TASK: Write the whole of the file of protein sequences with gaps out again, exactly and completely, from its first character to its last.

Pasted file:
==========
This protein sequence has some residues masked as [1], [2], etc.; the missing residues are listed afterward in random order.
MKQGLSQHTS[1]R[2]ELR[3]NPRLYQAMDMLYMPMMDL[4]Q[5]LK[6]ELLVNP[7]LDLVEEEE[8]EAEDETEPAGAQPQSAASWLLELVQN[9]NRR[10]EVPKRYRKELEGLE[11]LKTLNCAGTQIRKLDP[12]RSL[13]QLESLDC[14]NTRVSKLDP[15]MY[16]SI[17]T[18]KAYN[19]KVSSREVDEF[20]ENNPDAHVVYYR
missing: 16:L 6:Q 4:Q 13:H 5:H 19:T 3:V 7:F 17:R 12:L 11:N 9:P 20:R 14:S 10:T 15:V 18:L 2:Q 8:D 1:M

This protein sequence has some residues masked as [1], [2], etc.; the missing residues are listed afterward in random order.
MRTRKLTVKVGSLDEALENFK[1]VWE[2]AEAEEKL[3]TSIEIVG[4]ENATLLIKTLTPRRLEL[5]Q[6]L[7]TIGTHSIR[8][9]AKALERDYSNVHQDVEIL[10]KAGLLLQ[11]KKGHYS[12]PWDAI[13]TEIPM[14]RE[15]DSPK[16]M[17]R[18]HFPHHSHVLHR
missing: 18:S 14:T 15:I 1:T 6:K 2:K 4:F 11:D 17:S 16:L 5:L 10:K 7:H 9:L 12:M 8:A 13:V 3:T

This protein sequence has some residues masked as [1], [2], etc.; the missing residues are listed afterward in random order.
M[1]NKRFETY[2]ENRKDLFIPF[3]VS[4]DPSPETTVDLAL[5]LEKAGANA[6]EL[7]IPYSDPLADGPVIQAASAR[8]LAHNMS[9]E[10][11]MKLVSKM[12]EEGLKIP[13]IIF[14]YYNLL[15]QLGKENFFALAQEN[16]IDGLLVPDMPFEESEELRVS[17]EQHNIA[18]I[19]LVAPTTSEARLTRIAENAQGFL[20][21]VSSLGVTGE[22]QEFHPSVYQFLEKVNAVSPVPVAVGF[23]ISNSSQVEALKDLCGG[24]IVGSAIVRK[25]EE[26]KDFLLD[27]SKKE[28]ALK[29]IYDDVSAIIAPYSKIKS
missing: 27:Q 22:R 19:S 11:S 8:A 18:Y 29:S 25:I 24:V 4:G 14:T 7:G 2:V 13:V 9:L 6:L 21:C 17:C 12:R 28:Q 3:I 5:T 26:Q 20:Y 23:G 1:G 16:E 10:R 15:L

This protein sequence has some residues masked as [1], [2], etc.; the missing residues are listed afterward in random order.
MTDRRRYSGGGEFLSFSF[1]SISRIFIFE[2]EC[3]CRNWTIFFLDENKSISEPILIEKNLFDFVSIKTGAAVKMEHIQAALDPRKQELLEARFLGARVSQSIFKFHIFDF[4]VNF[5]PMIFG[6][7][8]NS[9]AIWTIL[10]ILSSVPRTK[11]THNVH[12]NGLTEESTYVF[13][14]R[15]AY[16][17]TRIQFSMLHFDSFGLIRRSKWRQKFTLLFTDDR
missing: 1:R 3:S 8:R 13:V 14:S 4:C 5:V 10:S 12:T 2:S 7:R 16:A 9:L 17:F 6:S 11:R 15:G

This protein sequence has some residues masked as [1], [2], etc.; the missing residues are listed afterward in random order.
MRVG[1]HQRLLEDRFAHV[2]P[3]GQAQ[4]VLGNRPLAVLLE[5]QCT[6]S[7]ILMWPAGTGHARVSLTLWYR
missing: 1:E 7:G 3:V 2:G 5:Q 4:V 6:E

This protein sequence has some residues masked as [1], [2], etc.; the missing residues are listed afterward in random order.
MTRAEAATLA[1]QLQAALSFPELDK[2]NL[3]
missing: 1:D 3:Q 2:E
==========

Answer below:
This protein sequence has some residues masked as [1], [2], etc.; the missing residues are listed afterward in random order.
MKQGLSQHTS[1]R[2]ELR[3]NPRLYQAMDMLYMPMMDL[4]Q[5]LK[6]ELLVNP[7]LDLVEEEE[8]EAEDETEPAGAQPQSAASWLLELVQN[9]NRR[10]EVPKRYRKELEGLE[11]LKTLNCAGTQIRKLDP[12]RSL[13]QLESLDC[14]NTRVSKLDP[15]MY[16]SI[17]T[18]KAYN[19]KVSSREVDEF[20]ENNPDAHVVYYR
missing: 16:L 6:Q 4:Q 13:H 5:H 19:T 3:V 7:F 17:R 12:L 11:N 9:P 20:R 14:S 10:T 15:V 18:L 2:Q 8:D 1:M

This protein sequence has some residues masked as [1], [2], etc.; the missing residues are listed afterward in random order.
MRTRKLTVKVGSLDEALENFK[1]VWE[2]AEAEEKL[3]TSIEIVG[4]ENATLLIKTLTPRRLEL[5]Q[6]L[7]TIGTHSIR[8][9]AKALERDYSNVHQDVEIL[10]KAGLLLQ[11]KKGHYS[12]PWDAI[13]TEIPM[14]RE[15]DSPK[16]M[17]R[18]HFPHHSHVLHR
missing: 18:S 14:T 15:I 1:T 6:K 2:K 4:F 11:D 17:S 16:L 5:L 10:K 7:H 9:L 12:M 8:A 13:V 3:T

This protein sequence has some residues masked as [1], [2], etc.; the missing residues are listed afterward in random order.
M[1]NKRFETY[2]ENRKDLFIPF[3]VS[4]DPSPETTVDLAL[5]LEKAGANA[6]EL[7]IPYSDPLADGPVIQAASAR[8]LAHNMS[9]E[10][11]MKLVSKM[12]EEGLKIP[13]IIF[14]YYNLL[15]QLGKENFFALAQEN[16]IDGLLVPDMPFEESEELRVS[17]EQHNIA[18]I[19]LVAPTTSEARLTRIAENAQGFL[20][21]VSSLGVTGE[22]QEFHPSVYQFLEKVNAVSPVPVAVGF[23]ISNSSQVEALKDLCGG[24]IVGSAIVRK[25]EE[26]KDFLLD[27]SKKE[28]ALK[29]IYDDVSAIIAPYSKIKS
missing: 27:Q 22:R 19:S 11:S 8:A 18:Y 29:S 25:I 24:V 4:G 14:T 7:G 2:V 13:V 9:L 6:L 21:C 17:C 12:R 28:Q 3:I 5:T 26:Q 20:Y 23:G 1:G 16:E 10:R 15:L

This protein sequence has some residues masked as [1], [2], etc.; the missing residues are listed afterward in random order.
MTDRRRYSGGGEFLSFSF[1]SISRIFIFE[2]EC[3]CRNWTIFFLDENKSISEPILIEKNLFDFVSIKTGAAVKMEHIQAALDPRKQELLEARFLGARVSQSIFKFHIFDF[4]VNF[5]PMIFG[6][7][8]NS[9]AIWTIL[10]ILSSVPRTK[11]THNVH[12]NGLTEESTYVF[13][14]R[15]AY[16][17]TRIQFSMLHFDSFGLIRRSKWRQKFTLLFTDDR
missing: 1:R 3:S 8:R 13:V 14:S 4:C 5:V 10:S 12:T 2:S 7:R 16:A 9:L 17:F 6:S 11:R 15:G

This protein sequence has some residues masked as [1], [2], etc.; the missing residues are listed afterward in random order.
MRVG[1]HQRLLEDRFAHV[2]P[3]GQAQ[4]VLGNRPLAVLLE[5]QCT[6]S[7]ILMWPAGTGHARVSLTLWYR
missing: 1:E 7:G 3:V 2:G 5:Q 4:V 6:E

This protein sequence has some residues masked as [1], [2], etc.; the missing residues are listed afterward in random order.
MTRAEAATLA[1]QLQAALSFPELDK[2]NL[3]
missing: 1:D 3:Q 2:E